Colin O’Daly, originally from Glasnevin, started out his culinary career as a commis chef at Dublin Airport in the days of the legendary Johnny Oppermann. Those were in the days when “you met the Head Chef every morning with his breakfast and his newspaper at 10 am – not five to ten or five past ten –- and he looked you up and down in your white uniform and asked whether you had slept in them all night!” The discipline in kitchens was not for the feint hearted in those days but it instilled and imbued a great respect in trainees. “I was quite small and had to stand on an orange box to reach the range!” He was working under people of his father’s era, “there was great respect, you served as an apprentice at different stations moving forward only when you were deemed ready. That doesn’t happen now – chefs are sexy now”, he says, laughing. However, he thinks now “people in these current times are not going to be coming along after two years, as they have been over the boom years, demanding magic money. There are far more people now available and eager to work. However, you can’t knock young people - they are the future.- and there is lots of talent out there.” Colin is very interested in the training and mentoring of young chefs and says “you can look at people who come into a kitchen and know immediately by the way they pick up a knife, the way they present themselves, and you know they have something.” He would love to get something going on the Jamie Oliver “Fifteen Restaurant” line which was started to help young disadvantaged people get going in the culinary world but that needs big support and sponsorship.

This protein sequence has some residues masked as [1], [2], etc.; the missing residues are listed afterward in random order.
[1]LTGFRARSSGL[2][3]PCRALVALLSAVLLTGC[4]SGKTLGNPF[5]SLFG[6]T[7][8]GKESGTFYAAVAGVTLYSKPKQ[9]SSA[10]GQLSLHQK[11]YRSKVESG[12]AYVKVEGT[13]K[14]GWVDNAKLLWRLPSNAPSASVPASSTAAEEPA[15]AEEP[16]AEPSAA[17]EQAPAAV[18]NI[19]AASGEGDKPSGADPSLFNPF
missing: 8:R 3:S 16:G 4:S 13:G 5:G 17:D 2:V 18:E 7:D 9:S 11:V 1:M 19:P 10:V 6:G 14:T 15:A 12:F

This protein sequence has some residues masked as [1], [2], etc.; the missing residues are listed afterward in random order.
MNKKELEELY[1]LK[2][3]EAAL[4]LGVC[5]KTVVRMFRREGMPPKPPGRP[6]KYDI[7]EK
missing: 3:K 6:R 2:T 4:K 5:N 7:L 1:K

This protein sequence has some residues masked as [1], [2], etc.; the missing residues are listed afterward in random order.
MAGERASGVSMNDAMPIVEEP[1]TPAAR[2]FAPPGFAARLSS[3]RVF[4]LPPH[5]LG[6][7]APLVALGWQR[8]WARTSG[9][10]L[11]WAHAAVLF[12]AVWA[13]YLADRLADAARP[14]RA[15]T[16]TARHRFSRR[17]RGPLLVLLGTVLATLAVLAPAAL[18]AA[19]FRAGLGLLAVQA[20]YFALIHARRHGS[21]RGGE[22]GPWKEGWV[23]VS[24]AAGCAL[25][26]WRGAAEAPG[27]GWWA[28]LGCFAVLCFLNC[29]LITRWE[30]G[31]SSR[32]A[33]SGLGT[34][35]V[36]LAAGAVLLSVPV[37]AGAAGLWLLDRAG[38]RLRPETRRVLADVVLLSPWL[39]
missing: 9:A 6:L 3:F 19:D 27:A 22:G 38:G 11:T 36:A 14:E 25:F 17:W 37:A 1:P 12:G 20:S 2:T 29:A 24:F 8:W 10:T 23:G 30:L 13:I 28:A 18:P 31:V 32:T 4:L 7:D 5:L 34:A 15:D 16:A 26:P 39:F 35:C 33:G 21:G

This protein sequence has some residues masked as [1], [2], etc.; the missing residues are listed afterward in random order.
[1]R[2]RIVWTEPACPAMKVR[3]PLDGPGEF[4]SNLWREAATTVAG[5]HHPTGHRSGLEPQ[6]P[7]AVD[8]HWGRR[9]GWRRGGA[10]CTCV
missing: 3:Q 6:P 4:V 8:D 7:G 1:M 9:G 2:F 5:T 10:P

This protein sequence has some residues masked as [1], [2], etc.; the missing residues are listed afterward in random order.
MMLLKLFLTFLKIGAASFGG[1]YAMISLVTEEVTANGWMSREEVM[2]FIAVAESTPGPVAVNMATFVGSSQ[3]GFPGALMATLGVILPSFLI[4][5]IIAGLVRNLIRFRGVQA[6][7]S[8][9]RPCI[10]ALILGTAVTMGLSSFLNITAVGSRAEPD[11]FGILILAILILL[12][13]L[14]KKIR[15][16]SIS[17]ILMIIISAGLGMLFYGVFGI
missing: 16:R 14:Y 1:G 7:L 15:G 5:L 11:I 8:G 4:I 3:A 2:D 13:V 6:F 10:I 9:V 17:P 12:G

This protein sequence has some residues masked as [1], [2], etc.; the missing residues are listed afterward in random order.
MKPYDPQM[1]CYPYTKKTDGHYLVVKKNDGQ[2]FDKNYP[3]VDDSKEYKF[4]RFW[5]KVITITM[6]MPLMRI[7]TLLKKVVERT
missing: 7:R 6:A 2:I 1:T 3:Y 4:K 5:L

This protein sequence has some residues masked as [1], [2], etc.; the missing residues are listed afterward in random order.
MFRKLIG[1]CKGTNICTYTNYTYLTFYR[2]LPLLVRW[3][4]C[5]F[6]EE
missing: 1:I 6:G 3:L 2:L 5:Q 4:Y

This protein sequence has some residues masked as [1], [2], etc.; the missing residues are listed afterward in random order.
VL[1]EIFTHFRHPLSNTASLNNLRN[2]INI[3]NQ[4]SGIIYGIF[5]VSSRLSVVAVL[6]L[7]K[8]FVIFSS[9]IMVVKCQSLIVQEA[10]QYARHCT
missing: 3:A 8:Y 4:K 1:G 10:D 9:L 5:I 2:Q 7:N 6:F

Having done his six or seven years at Dublin Airport he went to Ashford Castle, starting as a junior chef on the vegetable section, on the same day as legendary Hotel Manager, Rory Murphy, took office. Ashford Castle was always the destination of the rich and famous from John Wayne to Princess Grace to the Kennedy’s. Colin remembers all the security at the time surrounding the visits of celebreties. He later became Head Chef at Renvyle House Hotel in Connemara for three years before going to the Park Hotel in Kenmare. “They had wanted a particular French chef but didn’t get him – and they were after Michelin Stars.” As an Irish chef that was a challenge to him and after just 8 months he had achieved a Michelin Star at the Park. He was married at that time with young children and the family finally returned to Dublin where Colin spotted a premises for sale in Blackrock. “Being a top chef is a tough game - it is difficult balancing married life with restaurant life – you arrive home so late exhausted with nothing left to give.” He opened the Park in Blackrock to great acclaim – he had a great Bank Manager – used come out and check the books every week and encourage him and send business – he might ring up and say “the lodgements are not great this week what’s going on?” Even when he retired he would drop in to check the books. Colin then expanded, as people have done in recent times, converting an old church to a most beautiful space with handmade carpets and original art – the King and Queen of Spain came to dine - but the recession hit and when things started going wrong “the Bank file went to Head Office – the personal touch was gone - and people say I don’t know this guy – that was a tough time.” This is a happending many people are now familiar with.